While many argue that Dr. David Dao, the guy who was dragged off a United Airlines flight in Chicago, has an excellent case against United due to excessive use of force, there are a few issues that appear to be overlooked: airline personnel were not involved, apart from deciding which of the passengers would be "re-accommodated" (in airline lingo); removal was effected by Chicago City Department of Aviation - it was their police officers who did the heavy lifting. They were called in after Dao began yelling about being asked to disembark from the aircraft and became generally disruptive.
Moreover, Dao was clearly in violation of the Contract of Carriage Document, which is a "feature" common to all airlines. The Delta Airlines Contract of Carriage Document runs 51 pages in length, for example:
Buying a plane ticket isn't so much a straight-forward purchase as it's an agreement to adhere to the airline's contract that spells out the terms of service for the flights.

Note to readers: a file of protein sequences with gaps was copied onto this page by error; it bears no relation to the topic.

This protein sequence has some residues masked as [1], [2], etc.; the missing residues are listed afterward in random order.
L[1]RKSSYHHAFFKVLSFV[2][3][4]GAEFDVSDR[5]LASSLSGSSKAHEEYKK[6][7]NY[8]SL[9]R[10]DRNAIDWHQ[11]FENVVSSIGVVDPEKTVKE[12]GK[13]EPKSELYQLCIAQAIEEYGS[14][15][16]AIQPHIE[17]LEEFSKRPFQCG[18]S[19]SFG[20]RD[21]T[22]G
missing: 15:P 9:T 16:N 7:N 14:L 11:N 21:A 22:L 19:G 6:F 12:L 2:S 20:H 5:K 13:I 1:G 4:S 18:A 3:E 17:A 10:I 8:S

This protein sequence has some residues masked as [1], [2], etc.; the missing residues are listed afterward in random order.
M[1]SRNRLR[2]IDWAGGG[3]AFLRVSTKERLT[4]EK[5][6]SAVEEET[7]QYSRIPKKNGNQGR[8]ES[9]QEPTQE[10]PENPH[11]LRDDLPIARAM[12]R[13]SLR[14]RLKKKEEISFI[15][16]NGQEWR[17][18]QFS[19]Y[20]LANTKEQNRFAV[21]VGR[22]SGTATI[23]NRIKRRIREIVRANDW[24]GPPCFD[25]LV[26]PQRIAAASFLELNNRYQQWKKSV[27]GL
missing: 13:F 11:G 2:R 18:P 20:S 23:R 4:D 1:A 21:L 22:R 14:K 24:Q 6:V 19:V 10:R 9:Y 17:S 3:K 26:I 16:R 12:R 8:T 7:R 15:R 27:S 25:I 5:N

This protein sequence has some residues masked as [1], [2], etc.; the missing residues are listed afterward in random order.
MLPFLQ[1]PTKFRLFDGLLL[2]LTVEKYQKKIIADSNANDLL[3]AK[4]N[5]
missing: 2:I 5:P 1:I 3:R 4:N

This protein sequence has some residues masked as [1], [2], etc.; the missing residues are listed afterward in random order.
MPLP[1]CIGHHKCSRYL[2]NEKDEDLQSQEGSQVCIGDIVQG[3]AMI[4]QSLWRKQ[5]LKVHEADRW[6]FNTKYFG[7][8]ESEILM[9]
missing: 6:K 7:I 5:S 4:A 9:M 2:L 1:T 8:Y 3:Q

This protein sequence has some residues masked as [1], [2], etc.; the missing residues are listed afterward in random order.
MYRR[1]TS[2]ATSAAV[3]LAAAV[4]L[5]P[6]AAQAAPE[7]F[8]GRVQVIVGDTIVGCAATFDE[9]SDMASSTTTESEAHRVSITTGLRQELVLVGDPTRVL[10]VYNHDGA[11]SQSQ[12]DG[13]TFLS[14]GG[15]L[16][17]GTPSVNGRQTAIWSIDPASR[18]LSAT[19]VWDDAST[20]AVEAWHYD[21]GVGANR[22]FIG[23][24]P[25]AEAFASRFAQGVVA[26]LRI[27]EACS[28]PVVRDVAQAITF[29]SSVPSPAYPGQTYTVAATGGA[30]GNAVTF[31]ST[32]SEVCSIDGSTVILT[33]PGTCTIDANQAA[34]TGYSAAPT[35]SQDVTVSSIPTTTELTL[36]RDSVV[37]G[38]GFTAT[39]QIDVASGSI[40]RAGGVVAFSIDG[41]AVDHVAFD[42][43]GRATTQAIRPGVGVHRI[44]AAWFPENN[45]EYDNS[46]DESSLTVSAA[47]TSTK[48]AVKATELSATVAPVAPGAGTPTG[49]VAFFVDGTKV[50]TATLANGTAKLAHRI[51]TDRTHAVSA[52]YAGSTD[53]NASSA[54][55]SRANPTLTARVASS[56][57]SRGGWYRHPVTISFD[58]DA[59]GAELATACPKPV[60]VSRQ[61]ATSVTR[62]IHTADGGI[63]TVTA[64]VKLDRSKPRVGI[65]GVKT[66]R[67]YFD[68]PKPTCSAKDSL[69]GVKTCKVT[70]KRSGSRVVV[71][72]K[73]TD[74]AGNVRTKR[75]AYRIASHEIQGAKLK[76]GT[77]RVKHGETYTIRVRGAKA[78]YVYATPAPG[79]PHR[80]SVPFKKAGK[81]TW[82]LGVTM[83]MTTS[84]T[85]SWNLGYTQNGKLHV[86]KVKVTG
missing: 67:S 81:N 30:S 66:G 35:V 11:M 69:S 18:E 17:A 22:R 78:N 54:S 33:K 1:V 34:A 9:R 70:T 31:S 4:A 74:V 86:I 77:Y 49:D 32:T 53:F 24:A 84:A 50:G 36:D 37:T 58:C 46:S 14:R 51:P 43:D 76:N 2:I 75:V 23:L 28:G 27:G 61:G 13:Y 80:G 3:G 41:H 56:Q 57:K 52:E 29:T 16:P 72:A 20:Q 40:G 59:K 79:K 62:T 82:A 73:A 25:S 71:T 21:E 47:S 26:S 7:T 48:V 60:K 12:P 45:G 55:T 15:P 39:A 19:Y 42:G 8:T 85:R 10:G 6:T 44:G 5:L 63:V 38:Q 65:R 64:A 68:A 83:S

The agreement is called the Contract of Carriage.
"Customers do agree to a contract of carriage when they purchase a ticket with clear stipulation and it's available on United.com," an airline spokesperson told Business Insider.
Basically, the airline owns the seat, and your purchase of a ticket simply means that you rent the seat in order to move from city A to city B. And this was by no means Dao's first run-in with the law; he was arrested in 2003 and ultimately convicted on multiple felony charges relating to drug trafficking.
The Kentucky Board of Medical Licensure permitted Dao to resume practicing medicine in 2015 under certain conditions.
It seems clear that the guy's a head-case, and it seems reasonable to suspect that his license to practice medicine will once again be yanked; probably for good. Of course, the incident (and United's post-incident response) has resulted in yet another hit to the airline's reputation.